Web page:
Institutional Affiliation: University of Hong Kong
|Premium for Heightened Uncertainty: Explaining Pre-Announcement Market Returns|
with , , : w25817
We show that the pattern of positive pre-announcement market drift is present not only for FOMC announcements, as documented by Lucca and Moench (2015), but also for other major macroeconomic announcements such as Nonfarm Payroll, ISM and GDP. This commonality in pre-announcement returns leads us to hypothesize that there are two kinds of risks associated with pre-scheduled macroeconomic announcements. The first risk arises from the uncertain content of the news itself and is directional in nature, while the second risk is associated with the “heightened uncertainty” in anticipation of a pre-scheduled announcement, relating in particular to its potential market impact. Theoretically, we show that it is the resolution of this second risk prior to an announcement that leads to the positive p...
|Chinese Capital Market: An Empirical Overview|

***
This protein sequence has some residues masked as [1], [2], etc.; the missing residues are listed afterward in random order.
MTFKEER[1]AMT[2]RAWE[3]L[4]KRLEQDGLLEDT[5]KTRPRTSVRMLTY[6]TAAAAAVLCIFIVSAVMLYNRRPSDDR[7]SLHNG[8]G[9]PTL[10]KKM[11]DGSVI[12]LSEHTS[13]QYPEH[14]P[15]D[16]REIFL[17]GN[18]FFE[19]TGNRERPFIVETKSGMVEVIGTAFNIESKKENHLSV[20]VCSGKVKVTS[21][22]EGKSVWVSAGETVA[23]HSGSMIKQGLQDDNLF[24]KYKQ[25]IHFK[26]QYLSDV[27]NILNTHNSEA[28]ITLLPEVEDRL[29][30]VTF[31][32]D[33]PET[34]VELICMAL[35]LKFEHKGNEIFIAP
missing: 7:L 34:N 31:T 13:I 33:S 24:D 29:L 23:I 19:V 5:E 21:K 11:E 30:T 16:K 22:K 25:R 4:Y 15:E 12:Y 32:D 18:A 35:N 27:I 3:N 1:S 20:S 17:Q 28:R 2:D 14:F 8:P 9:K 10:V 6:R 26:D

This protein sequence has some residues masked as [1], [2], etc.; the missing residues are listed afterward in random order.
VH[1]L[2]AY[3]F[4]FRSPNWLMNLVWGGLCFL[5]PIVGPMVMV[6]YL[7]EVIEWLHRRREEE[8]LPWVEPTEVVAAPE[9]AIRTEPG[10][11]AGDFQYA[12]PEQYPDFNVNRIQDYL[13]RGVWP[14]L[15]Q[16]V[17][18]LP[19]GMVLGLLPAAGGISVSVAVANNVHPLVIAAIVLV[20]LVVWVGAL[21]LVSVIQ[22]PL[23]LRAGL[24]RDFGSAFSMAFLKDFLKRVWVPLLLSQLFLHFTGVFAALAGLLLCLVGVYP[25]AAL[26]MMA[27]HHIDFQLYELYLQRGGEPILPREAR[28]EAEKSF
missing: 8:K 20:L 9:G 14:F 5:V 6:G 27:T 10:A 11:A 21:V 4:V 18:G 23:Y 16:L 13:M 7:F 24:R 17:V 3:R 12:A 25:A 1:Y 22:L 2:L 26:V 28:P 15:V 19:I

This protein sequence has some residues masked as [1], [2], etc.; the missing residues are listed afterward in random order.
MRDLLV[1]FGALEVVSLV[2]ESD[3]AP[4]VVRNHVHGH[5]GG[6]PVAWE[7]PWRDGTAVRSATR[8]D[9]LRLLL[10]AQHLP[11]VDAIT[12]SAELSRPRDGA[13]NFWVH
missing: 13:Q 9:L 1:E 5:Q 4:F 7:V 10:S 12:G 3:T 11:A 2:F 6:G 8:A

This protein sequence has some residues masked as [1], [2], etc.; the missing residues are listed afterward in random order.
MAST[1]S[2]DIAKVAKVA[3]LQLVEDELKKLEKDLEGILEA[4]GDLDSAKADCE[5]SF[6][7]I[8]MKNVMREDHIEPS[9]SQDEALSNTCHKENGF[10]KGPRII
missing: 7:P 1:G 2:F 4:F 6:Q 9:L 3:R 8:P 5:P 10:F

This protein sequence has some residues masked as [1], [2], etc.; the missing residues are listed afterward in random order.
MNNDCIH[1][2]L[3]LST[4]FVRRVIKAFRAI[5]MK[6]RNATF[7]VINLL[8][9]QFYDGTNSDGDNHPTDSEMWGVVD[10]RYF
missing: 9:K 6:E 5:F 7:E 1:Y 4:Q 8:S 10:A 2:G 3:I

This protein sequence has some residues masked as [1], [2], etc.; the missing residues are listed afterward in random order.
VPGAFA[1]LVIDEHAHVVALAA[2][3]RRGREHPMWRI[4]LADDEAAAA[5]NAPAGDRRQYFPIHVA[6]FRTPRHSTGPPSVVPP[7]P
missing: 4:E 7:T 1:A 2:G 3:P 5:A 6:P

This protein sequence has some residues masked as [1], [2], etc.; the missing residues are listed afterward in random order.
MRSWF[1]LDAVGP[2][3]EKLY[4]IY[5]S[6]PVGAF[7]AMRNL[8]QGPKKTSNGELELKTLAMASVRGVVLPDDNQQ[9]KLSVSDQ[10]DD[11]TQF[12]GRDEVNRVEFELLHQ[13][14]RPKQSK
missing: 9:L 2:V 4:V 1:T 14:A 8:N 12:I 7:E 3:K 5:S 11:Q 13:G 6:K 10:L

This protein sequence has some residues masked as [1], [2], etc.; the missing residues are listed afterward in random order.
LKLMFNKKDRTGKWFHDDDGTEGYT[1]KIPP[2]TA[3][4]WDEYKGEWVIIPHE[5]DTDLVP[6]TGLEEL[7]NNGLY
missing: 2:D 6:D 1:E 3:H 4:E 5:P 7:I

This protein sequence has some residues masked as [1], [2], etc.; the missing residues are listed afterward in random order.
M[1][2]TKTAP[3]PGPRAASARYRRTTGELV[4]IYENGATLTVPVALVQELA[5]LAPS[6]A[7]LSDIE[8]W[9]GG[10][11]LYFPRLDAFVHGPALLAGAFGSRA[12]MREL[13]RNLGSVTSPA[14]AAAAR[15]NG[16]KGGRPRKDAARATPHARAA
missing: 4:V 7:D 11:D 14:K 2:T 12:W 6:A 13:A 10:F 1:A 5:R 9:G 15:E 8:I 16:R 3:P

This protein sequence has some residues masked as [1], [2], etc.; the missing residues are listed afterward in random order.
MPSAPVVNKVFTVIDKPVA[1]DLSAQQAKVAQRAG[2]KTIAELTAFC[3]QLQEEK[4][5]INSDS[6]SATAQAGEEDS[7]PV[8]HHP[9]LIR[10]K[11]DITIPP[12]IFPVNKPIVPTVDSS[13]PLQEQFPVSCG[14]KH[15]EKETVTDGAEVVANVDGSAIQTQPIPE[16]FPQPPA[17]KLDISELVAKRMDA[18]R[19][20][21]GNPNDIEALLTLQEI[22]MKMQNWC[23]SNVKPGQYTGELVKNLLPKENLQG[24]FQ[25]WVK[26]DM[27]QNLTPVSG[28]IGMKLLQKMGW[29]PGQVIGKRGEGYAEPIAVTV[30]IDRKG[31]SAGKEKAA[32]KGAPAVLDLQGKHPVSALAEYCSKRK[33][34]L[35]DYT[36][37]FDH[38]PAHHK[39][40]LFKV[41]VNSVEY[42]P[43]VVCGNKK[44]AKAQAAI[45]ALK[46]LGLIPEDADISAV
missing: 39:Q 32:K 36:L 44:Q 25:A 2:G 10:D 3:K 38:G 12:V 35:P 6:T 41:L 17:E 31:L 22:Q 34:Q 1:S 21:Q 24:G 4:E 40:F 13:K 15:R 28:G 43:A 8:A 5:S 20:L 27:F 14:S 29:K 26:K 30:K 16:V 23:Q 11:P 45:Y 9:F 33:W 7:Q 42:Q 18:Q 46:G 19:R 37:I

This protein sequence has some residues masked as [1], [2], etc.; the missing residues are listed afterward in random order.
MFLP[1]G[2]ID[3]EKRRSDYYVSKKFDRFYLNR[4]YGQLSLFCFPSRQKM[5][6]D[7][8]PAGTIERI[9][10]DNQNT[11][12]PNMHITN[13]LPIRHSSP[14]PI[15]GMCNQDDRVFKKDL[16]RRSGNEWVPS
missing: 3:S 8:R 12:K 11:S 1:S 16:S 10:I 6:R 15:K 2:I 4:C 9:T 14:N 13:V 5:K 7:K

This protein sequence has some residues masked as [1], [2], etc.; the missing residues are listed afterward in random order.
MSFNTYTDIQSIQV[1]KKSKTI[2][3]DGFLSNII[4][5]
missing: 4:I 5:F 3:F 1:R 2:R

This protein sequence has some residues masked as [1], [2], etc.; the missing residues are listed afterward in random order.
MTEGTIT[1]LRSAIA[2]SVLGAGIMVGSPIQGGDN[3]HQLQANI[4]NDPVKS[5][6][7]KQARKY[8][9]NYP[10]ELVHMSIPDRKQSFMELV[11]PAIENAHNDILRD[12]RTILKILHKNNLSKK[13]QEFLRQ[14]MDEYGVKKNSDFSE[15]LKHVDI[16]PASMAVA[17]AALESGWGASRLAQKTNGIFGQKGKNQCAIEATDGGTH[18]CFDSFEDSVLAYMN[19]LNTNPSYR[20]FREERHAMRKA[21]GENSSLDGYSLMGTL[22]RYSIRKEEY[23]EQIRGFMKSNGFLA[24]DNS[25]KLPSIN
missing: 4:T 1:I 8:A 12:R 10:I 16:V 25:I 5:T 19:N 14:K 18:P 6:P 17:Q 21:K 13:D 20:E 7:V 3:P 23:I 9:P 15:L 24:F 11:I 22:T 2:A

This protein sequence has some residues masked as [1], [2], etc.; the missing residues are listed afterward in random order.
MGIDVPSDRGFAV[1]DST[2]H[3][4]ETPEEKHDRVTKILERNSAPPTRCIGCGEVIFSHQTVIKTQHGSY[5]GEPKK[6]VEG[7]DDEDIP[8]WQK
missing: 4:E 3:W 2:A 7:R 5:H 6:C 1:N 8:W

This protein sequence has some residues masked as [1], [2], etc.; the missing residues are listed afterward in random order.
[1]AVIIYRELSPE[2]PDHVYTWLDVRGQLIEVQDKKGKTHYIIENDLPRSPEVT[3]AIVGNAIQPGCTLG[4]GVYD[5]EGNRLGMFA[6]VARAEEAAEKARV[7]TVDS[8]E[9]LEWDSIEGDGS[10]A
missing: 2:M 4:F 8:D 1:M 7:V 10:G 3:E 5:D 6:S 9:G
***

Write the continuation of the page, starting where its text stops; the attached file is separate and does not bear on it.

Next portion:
with , : w24346
The Chinese capital market, despite its relative short history in its modern form, has experienced a tremendous growth and is now the second largest in the world. Due to China's tight capital controls, the development of its capital market has mostly been isolated from and hence not been well understood by the rest of the world. Yet, this state of isolation is bound to change substantially as China becomes more integrated into the global financial system. In this paper, we provide an empirical overview of the Chinese capital market: its historical development and main empirical characteristics.
|Tri-Party Repo Pricing|
with , : w21502
In this paper, we examine the pricing determinants in the systemically important tri-party repo market. Taking advantage of the recently available N-MFP reports filed by money market funds, we construct a novel dataset that contains tri-party repo transactions between money market funds and dealer banks. We find a large cross-sectional heterogeneity in repo pricing, reflected most significantly in the haircuts of repos backed by equity and corporate bonds. Surprisingly, it is the fund families, not bank dealers, who are the dominant factor in determining the pricing. Moreover, the repo market exhibits significant segmentation, with fund families adopting three different pricing schemes: counter-party sensitive, counter-party and collateral sensitive, and uniform. Most fund families use ...